What is Cancer?

The body is made up of millions of tiny building blocks called cells. These cells then group together to form tissues and organs within our bodies. Normal, healthy cells grow and divide in a controlled fashion, creating new cells. This enables the body to grow, repair and heal. The cell stops reproducing and dies naturally when it’s old and no longer needed.

Cancer develops when these normal cells become abnormal. The abnormal cells do not stop reproducing, but keep making new abnormal cells uncontrollably. These abnormal cells eventually group together to form a tumour. Not all tumours are cancerous and non-cancerous tumours are called benign tumours. A benign tumour may grow but will not spread to anywhere else in the body. It may cause problems if it puts pressure on nearby organs.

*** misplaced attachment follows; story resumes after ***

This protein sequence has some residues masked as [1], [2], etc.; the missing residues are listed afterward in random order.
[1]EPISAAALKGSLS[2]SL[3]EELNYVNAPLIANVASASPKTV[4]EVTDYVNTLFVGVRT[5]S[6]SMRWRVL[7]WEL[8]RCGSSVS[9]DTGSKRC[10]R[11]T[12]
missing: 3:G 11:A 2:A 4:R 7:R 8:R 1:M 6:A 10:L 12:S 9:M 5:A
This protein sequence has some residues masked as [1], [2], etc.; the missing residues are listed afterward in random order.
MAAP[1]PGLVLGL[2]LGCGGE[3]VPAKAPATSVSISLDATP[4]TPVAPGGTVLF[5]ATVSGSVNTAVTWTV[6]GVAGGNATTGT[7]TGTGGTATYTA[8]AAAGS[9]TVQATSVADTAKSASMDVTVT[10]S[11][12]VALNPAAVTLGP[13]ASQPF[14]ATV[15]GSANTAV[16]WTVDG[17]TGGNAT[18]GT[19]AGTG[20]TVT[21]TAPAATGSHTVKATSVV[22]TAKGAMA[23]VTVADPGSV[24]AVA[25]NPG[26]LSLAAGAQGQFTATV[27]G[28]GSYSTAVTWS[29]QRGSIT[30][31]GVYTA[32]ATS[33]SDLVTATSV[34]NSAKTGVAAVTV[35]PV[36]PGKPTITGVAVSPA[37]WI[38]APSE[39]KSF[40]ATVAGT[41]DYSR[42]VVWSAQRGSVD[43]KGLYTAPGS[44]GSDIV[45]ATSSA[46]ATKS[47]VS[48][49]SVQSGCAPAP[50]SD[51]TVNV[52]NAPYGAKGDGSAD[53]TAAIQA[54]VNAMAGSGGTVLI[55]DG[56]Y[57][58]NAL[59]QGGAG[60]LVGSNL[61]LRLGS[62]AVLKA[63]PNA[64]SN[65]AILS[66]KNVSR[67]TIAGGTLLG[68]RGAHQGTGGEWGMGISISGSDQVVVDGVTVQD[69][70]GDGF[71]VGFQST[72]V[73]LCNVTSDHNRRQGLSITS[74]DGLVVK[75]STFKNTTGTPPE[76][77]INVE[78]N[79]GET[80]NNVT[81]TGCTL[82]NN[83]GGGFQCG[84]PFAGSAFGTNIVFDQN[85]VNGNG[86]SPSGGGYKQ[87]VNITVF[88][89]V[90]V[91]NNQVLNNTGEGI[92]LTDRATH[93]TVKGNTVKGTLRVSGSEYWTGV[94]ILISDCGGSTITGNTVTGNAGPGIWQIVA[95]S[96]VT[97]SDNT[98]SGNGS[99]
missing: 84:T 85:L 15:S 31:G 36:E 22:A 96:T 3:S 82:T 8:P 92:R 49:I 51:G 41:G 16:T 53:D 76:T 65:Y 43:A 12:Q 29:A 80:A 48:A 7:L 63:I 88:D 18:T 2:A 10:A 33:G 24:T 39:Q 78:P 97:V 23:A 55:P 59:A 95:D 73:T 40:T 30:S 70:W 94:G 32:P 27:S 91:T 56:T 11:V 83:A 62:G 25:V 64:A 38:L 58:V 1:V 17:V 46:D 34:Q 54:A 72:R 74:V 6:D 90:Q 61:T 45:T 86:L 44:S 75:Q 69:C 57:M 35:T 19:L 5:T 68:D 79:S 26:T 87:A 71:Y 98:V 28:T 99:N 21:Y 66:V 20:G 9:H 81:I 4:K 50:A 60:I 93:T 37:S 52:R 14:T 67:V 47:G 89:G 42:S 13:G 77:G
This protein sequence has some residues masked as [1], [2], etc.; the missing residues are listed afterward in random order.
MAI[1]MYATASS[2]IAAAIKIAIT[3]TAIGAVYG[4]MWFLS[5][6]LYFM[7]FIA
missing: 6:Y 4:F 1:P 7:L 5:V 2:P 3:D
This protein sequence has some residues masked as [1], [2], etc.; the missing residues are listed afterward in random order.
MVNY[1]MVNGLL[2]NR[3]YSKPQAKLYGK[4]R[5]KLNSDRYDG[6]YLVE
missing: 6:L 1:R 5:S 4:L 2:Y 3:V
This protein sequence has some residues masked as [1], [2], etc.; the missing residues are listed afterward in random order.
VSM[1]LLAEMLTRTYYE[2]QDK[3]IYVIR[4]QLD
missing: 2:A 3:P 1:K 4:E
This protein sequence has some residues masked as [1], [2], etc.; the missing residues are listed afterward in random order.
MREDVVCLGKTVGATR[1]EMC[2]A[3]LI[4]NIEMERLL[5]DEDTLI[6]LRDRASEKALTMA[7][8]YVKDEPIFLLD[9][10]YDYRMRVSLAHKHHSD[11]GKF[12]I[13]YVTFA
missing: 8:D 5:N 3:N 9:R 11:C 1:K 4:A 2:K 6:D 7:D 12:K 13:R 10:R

A cancerous tumour is called a malignant tumour. It can grow into nearby tissue and invade surrounding organs. Sometimes, cancer cells spread from where the cancer first started (the primary site) to other parts of the body. They can travel through the blood or lymphatic system.

When the cancerous cells reach another part of the body, they may begin to reproduce and form another tumour. This is called a secondary cancer or a metastasis.

For more information on what radiotherapy is and how it works, please see:What is radiotherapy?